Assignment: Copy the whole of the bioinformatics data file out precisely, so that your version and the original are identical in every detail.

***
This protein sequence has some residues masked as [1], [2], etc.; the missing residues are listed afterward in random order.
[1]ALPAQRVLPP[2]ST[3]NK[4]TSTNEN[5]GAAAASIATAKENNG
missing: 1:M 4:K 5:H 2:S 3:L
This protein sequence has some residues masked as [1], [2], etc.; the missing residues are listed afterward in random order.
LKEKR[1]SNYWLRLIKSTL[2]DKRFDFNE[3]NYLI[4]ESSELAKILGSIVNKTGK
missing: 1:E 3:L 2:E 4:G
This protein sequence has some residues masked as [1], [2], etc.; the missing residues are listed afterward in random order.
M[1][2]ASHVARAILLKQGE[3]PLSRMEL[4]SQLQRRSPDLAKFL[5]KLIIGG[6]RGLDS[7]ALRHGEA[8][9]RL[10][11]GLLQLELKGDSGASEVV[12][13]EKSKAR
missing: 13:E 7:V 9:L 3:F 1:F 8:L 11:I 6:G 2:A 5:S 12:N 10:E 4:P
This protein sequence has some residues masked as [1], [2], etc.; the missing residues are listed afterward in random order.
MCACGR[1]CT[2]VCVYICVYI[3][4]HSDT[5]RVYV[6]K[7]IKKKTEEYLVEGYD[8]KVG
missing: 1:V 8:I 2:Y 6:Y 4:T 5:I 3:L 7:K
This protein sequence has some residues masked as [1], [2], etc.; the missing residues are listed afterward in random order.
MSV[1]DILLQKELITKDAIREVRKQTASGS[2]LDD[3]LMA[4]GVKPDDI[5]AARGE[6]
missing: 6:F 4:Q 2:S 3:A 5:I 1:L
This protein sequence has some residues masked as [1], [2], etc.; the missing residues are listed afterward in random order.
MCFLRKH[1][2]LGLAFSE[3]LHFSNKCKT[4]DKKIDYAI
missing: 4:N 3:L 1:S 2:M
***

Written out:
This protein sequence has some residues masked as [1], [2], etc.; the missing residues are listed afterward in random order.
[1]ALPAQRVLPP[2]ST[3]NK[4]TSTNEN[5]GAAAASIATAKENNG
missing: 1:M 4:K 5:H 2:S 3:L
This protein sequence has some residues masked as [1], [2], etc.; the missing residues are listed afterward in random order.
LKEKR[1]SNYWLRLIKSTL[2]DKRFDFNE[3]NYLI[4]ESSELAKILGSIVNKTGK
missing: 1:E 3:L 2:E 4:G
This protein sequence has some residues masked as [1], [2], etc.; the missing residues are listed afterward in random order.
M[1][2]ASHVARAILLKQGE[3]PLSRMEL[4]SQLQRRSPDLAKFL[5]KLIIGG[6]RGLDS[7]ALRHGEA[8][9]RL[10][11]GLLQLELKGDSGASEVV[12][13]EKSKAR
missing: 13:E 7:V 9:L 3:F 1:F 8:L 11:I 6:G 2:A 5:S 12:N 10:E 4:P
This protein sequence has some residues masked as [1], [2], etc.; the missing residues are listed afterward in random order.
MCACGR[1]CT[2]VCVYICVYI[3][4]HSDT[5]RVYV[6]K[7]IKKKTEEYLVEGYD[8]KVG
missing: 1:V 8:I 2:Y 6:Y 4:T 5:I 3:L 7:K
This protein sequence has some residues masked as [1], [2], etc.; the missing residues are listed afterward in random order.
MSV[1]DILLQKELITKDAIREVRKQTASGS[2]LDD[3]LMA[4]GVKPDDI[5]AARGE[6]
missing: 6:F 4:Q 2:S 3:A 5:I 1:L
This protein sequence has some residues masked as [1], [2], etc.; the missing residues are listed afterward in random order.
MCFLRKH[1][2]LGLAFSE[3]LHFSNKCKT[4]DKKIDYAI
missing: 4:N 3:L 1:S 2:M